Cargill hasn't had any difficulty obtaining rail cars for shipping from its outlets, he added.

At the Farmer's Co-op Elevator in Cleghorn, bins are just about full, and all the grain is under roof this year. In addition to corn and beans, there are almost 30,000 bushels of oats.

Together with the new Farmer's Co-op Co, elevator on the River Road in Cherokee, the two elevators have a total of 1.3 million bushels of storage.

The Cherokee elevator has been full since the end of October, with some grain moved out by rail to keep ahead of harvest. "There is a lot of grain stored which we can't ship unless it is sold," said local manager Jack Cronin. "The harvest has gone pretty smoothly this fall."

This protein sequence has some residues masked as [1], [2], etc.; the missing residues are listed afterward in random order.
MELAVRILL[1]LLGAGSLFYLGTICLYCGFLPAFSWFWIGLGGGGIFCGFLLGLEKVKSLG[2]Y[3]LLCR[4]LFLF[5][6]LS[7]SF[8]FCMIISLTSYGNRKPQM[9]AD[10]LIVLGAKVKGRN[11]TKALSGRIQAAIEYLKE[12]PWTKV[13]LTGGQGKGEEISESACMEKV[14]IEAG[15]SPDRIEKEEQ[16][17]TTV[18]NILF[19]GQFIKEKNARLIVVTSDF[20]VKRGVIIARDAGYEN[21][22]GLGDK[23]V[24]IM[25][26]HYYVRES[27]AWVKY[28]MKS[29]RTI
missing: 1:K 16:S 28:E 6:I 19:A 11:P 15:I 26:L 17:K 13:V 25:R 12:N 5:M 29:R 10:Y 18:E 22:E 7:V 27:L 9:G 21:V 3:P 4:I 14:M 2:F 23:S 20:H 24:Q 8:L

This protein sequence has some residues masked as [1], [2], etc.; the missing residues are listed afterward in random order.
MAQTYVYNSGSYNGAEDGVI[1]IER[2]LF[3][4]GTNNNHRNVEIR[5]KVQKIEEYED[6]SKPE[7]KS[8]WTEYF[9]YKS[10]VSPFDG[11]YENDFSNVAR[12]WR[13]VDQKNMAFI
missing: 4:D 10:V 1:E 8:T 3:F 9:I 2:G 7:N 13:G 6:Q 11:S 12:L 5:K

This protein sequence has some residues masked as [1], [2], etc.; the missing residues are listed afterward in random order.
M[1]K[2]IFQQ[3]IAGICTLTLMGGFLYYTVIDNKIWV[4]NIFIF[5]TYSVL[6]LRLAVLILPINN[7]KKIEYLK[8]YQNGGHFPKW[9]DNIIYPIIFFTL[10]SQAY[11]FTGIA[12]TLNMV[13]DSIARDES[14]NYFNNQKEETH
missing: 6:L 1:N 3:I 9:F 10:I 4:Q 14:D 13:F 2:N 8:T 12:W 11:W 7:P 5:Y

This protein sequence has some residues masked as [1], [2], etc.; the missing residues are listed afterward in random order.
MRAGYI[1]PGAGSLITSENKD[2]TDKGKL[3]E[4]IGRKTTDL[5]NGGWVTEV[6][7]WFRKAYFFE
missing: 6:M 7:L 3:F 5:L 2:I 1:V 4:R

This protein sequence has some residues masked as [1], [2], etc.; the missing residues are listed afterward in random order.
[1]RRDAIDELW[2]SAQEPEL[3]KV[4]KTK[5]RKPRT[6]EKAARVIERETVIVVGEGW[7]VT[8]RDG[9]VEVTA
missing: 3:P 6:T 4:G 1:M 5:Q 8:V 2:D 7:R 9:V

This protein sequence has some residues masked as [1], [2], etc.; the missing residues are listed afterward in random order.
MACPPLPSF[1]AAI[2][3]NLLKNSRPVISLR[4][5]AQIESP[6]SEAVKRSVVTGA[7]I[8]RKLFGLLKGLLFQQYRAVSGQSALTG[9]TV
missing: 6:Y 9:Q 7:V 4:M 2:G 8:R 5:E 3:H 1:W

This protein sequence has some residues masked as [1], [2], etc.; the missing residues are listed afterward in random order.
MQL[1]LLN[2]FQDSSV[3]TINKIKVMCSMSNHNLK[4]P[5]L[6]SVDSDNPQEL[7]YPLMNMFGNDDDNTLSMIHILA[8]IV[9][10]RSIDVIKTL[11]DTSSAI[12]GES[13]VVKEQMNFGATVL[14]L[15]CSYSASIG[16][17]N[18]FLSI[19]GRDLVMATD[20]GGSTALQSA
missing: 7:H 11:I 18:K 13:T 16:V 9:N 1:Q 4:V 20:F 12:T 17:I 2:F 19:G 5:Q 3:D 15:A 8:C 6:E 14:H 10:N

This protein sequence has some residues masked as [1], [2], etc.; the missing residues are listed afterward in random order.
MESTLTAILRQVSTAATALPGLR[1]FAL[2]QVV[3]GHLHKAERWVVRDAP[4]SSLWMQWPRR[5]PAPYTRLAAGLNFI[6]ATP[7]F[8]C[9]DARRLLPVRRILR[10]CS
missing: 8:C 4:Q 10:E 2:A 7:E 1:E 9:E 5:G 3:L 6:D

Some grain will be shipped west, some to the Gulf region and some to Sioux City to the river port, he said.

Fredrickson Grain Co, Inc. of Meriden experienced about a four-day glut this fall when farmers brought in dry corn too fast for his room. About 8,000 bushels were dumped in the ground over a two-day period and it took another two days to pick it up, according to Dick Sangwin, bookkeeper.

He reports about 105,000 bushels of corn either sealed or in the Grain Reserve program. Some of this grain has been in storage from two to three years. According to Sangwin, there are also some beans in storage, including a few from last year.